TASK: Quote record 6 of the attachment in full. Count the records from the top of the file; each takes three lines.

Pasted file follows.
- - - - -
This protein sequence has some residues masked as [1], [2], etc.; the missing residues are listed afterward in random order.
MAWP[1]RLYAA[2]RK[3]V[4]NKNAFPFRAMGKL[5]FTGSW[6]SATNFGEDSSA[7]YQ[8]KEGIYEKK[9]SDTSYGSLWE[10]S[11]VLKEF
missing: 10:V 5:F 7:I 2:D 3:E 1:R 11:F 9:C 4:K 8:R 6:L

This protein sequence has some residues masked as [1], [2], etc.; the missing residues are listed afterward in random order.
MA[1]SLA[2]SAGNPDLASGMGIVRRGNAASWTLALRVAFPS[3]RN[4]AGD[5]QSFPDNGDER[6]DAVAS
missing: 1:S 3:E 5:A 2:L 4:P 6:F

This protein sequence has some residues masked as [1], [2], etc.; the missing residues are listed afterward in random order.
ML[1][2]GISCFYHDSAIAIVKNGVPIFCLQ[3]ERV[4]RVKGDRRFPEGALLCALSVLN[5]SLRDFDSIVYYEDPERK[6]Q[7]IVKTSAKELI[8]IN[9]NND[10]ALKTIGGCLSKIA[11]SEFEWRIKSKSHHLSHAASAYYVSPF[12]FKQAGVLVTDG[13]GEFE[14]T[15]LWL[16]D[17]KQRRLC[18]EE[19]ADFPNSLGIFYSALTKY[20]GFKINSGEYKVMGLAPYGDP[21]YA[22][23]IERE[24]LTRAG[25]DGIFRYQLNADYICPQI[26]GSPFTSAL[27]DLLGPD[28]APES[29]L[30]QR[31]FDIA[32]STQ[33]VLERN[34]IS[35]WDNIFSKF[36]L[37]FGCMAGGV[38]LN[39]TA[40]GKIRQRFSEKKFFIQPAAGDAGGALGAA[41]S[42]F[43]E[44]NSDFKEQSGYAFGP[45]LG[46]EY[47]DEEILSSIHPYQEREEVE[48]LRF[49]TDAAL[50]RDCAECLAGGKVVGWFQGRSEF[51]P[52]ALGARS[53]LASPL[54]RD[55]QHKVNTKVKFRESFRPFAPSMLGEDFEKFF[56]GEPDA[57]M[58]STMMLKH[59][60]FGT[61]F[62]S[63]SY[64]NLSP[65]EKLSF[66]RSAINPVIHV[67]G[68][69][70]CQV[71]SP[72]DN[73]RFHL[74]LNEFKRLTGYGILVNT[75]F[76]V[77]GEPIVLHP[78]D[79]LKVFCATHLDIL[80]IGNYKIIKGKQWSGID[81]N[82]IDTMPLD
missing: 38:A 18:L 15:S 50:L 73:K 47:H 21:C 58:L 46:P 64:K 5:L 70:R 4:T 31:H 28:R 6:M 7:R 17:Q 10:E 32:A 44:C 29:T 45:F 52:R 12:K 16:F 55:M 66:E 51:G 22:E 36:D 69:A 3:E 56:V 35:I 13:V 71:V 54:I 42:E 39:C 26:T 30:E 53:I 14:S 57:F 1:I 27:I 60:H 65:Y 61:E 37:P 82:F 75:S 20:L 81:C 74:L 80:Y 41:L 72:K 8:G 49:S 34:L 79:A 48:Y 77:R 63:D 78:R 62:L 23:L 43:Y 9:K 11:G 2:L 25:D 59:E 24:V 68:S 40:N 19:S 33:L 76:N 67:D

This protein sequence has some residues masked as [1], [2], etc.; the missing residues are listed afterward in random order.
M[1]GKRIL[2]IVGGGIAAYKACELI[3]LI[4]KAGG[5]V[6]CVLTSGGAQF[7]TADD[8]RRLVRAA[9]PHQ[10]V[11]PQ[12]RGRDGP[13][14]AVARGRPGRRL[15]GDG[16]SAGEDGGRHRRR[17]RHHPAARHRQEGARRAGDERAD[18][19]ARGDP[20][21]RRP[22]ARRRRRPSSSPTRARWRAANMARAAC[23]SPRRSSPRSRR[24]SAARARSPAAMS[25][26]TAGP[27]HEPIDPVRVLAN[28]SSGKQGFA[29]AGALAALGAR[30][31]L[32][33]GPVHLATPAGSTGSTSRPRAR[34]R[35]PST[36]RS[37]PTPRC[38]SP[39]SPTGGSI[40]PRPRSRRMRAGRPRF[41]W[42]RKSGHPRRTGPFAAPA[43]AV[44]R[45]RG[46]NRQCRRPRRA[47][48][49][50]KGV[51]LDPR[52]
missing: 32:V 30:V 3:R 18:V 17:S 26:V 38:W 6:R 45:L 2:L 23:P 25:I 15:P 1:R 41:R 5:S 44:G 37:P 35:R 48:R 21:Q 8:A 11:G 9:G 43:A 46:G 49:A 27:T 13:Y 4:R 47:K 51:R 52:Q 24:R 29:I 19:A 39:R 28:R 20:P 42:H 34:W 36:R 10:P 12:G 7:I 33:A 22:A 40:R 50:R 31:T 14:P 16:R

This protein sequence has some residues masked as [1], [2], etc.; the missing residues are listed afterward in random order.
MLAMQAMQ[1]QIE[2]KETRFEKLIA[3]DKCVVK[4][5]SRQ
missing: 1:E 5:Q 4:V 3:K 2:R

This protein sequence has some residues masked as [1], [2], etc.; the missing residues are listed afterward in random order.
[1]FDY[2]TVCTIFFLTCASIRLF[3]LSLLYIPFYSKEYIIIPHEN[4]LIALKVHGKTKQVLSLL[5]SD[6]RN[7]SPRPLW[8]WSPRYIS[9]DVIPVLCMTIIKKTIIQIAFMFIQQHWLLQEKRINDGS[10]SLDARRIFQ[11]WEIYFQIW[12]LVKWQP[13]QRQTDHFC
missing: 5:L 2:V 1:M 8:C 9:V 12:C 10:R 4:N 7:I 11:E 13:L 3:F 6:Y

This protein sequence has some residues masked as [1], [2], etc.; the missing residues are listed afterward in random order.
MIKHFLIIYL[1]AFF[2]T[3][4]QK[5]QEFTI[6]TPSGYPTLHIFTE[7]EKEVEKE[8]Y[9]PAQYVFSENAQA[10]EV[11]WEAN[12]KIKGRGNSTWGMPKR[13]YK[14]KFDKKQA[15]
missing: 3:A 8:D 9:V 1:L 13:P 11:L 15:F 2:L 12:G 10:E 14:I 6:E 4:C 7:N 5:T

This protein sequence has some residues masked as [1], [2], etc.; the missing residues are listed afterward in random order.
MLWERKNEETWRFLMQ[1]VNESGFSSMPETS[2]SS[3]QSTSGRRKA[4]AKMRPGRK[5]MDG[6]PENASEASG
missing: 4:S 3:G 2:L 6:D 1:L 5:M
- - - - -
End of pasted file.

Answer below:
This protein sequence has some residues masked as [1], [2], etc.; the missing residues are listed afterward in random order.
[1]FDY[2]TVCTIFFLTCASIRLF[3]LSLLYIPFYSKEYIIIPHEN[4]LIALKVHGKTKQVLSLL[5]SD[6]RN[7]SPRPLW[8]WSPRYIS[9]DVIPVLCMTIIKKTIIQIAFMFIQQHWLLQEKRINDGS[10]SLDARRIFQ[11]WEIYFQIW[12]LVKWQP[13]QRQTDHFC
missing: 5:L 2:V 1:M 8:C 9:V 12:C 10:R 4:N 7:I 11:E 13:L 3:F 6:Y